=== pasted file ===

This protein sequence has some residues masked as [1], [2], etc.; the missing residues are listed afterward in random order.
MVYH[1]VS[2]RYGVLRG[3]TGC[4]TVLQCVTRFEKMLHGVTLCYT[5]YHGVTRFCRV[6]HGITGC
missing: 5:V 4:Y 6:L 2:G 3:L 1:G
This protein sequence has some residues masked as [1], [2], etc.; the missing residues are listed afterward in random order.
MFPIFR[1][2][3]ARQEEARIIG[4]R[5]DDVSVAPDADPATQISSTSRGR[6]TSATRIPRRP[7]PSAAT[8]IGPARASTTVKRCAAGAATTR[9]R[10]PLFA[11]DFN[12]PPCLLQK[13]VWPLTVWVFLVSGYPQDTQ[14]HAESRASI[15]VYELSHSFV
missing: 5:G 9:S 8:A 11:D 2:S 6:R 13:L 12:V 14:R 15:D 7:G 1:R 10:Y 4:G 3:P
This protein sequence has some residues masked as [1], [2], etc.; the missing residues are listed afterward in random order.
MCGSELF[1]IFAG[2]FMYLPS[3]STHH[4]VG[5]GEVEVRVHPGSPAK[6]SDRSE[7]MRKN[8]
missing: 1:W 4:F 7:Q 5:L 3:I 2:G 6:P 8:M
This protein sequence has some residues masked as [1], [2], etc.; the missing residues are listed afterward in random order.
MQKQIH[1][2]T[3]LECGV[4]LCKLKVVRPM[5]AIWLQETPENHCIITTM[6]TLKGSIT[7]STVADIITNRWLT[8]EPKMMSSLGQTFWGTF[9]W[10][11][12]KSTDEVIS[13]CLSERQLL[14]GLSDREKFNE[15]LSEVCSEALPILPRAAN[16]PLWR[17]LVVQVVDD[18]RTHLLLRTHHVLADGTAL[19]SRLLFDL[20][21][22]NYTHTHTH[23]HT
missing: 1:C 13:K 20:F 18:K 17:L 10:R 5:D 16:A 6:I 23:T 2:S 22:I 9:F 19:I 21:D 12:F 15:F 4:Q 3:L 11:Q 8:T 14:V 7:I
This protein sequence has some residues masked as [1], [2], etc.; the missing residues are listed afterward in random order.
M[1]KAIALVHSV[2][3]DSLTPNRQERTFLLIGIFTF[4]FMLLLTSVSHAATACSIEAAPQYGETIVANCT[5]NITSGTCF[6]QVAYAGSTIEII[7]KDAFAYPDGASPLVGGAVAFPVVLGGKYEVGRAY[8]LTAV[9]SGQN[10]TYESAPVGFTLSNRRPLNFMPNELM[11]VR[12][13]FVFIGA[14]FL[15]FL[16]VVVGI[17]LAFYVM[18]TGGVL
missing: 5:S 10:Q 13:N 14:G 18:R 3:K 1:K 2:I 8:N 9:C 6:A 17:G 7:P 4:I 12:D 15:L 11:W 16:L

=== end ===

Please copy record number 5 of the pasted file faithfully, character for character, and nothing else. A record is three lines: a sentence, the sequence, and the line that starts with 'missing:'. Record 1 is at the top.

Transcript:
This protein sequence has some residues masked as [1], [2], etc.; the missing residues are listed afterward in random order.
M[1]KAIALVHSV[2][3]DSLTPNRQERTFLLIGIFTF[4]FMLLLTSVSHAATACSIEAAPQYGETIVANCT[5]NITSGTCF[6]QVAYAGSTIEII[7]KDAFAYPDGASPLVGGAVAFPVVLGGKYEVGRAY[8]LTAV[9]SGQN[10]TYESAPVGFTLSNRRPLNFMPNELM[11]VR[12][13]FVFIGA[14]FL[15]FL[16]VVVGI[17]LAFYVM[18]TGGVL
missing: 5:S 10:Q 13:N 14:G 18:R 3:K 1:K 2:I 8:N 9:C 6:A 17:G 7:P 4:I 12:D 15:L 11:W 16:L